Con: There is great frustration in government at all levels, and that’s what brings out some of the anger and tension in all the relationships – between elected officials and advocates, between the executive and legislative branches, and others. There is something about the language of this work that is so basic and reaches people on such a human level, that it brings out the best in people. It allows – it requires – us to think beyond ourselves and our own boundaries. Thoughtful policymakers connect to this work instinctively.
Gary: When you bring the senior leadership something they can do, you’re a leg up on getting their attention. There is such a pervasive belief that nothing works, it makes it hard for senior leaders to act. But if you can bring them something they can run with, something they can use to make an impact and feel appreciated, you’ll have a better shot at getting their support. So often, advocates will come to us and say, "we want high-quality child care for all children and it will cost lots of money." That’s all fine and good, but it’s hard to implement. The perfect is the enemy of the good. If it doesn’t get us to utopia, they don’t think it’s good enough. And then government takes the blame.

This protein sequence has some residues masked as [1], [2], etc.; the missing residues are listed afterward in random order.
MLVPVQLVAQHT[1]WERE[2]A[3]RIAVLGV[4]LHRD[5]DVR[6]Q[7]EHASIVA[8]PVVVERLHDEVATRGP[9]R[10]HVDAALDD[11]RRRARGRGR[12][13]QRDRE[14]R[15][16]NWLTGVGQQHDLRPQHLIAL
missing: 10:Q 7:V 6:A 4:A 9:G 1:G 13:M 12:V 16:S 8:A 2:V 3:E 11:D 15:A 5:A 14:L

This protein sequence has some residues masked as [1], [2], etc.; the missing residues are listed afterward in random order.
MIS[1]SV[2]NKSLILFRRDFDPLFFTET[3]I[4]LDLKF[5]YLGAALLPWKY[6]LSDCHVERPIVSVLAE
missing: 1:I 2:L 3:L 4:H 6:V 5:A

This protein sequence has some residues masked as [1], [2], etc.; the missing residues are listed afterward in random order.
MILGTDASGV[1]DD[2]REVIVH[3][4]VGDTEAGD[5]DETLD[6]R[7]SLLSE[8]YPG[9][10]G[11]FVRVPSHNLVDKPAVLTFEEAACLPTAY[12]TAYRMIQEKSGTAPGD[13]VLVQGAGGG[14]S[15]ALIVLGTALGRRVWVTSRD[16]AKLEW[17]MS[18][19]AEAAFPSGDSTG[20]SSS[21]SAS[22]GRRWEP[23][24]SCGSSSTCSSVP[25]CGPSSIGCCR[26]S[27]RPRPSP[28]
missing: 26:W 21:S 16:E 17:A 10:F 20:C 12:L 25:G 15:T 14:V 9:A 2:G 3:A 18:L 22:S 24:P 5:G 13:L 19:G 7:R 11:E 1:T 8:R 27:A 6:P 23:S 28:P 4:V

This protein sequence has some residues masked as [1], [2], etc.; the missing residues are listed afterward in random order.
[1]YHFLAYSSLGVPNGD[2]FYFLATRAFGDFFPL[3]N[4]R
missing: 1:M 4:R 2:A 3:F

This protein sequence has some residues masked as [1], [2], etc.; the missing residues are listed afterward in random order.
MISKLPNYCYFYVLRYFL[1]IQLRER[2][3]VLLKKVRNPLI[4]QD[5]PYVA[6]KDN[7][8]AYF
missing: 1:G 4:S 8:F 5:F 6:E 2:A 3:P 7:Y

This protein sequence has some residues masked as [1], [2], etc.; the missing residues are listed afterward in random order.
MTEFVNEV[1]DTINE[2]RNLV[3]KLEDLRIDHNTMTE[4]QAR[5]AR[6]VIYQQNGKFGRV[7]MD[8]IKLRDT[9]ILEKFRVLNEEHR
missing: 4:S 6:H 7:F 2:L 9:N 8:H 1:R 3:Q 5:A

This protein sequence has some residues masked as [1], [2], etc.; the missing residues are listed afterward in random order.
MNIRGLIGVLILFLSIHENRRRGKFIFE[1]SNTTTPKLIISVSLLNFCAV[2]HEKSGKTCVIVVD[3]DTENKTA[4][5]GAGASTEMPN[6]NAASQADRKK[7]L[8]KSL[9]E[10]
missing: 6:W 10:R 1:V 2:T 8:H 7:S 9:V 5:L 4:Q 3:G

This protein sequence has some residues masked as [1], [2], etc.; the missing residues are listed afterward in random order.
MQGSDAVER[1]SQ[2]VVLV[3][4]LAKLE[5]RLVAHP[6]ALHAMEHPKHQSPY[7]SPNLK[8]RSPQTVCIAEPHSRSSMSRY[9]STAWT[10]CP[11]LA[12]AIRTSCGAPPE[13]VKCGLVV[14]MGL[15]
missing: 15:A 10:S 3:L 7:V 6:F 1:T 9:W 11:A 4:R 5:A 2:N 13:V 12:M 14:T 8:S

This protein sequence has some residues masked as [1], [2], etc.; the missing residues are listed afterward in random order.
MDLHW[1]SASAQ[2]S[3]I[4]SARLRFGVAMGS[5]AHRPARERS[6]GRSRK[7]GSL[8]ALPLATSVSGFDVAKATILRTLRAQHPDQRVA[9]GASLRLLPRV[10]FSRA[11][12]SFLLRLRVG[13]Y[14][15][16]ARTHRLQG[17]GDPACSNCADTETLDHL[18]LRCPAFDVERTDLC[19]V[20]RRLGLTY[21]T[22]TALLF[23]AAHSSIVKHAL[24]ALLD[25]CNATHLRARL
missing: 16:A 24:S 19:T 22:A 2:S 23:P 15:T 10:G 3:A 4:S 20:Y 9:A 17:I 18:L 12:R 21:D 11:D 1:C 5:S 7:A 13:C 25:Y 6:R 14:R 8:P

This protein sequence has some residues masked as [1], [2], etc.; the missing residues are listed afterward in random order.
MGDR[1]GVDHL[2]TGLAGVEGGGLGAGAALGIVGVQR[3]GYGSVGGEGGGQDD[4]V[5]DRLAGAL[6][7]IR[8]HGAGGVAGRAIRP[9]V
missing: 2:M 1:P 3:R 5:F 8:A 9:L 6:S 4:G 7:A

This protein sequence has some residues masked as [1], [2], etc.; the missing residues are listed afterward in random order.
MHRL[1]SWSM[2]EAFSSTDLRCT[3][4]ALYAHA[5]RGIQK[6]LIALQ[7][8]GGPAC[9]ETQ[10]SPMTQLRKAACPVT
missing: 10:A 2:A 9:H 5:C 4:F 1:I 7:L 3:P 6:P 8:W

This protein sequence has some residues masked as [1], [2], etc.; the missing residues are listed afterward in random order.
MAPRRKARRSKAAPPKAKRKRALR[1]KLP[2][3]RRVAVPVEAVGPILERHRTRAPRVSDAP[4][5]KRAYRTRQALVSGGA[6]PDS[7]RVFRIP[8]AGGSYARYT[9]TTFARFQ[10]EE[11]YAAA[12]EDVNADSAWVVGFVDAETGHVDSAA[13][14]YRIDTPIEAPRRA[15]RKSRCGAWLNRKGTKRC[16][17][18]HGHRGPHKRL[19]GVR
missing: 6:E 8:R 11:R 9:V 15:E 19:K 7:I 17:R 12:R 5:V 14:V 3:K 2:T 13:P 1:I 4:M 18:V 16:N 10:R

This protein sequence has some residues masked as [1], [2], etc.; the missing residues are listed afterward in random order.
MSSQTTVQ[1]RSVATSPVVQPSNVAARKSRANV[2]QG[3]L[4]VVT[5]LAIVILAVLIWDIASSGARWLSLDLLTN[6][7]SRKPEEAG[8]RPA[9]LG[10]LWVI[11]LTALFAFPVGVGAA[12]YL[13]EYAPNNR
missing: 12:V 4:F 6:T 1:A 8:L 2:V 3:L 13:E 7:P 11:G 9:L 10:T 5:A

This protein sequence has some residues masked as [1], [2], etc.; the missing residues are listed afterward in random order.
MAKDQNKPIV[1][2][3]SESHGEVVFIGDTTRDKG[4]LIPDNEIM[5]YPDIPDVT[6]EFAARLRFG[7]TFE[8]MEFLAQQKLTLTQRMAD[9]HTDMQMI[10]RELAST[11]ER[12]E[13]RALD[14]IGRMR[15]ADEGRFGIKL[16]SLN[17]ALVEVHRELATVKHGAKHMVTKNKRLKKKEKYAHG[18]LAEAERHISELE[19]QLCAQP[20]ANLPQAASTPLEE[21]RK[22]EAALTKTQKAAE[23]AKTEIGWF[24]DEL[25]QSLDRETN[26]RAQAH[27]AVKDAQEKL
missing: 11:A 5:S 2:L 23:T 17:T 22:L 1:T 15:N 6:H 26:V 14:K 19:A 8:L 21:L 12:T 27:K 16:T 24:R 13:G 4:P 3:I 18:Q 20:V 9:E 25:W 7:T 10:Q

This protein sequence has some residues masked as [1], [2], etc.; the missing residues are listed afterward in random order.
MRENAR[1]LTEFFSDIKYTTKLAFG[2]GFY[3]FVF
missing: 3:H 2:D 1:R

Once when I was traveling with the governor, we were talking about Caring Communities, and I pulled out the real estate section of the paper. The description of one of the houses listed as one of the assets that it was in a Caring Communities neighborhood. I said to the governor, "I’ve spent most of my career having human services chased out of communities. Now I’m contributing to real estate values – something so tangible and practical for our communities." That was really a high-water mark for my career.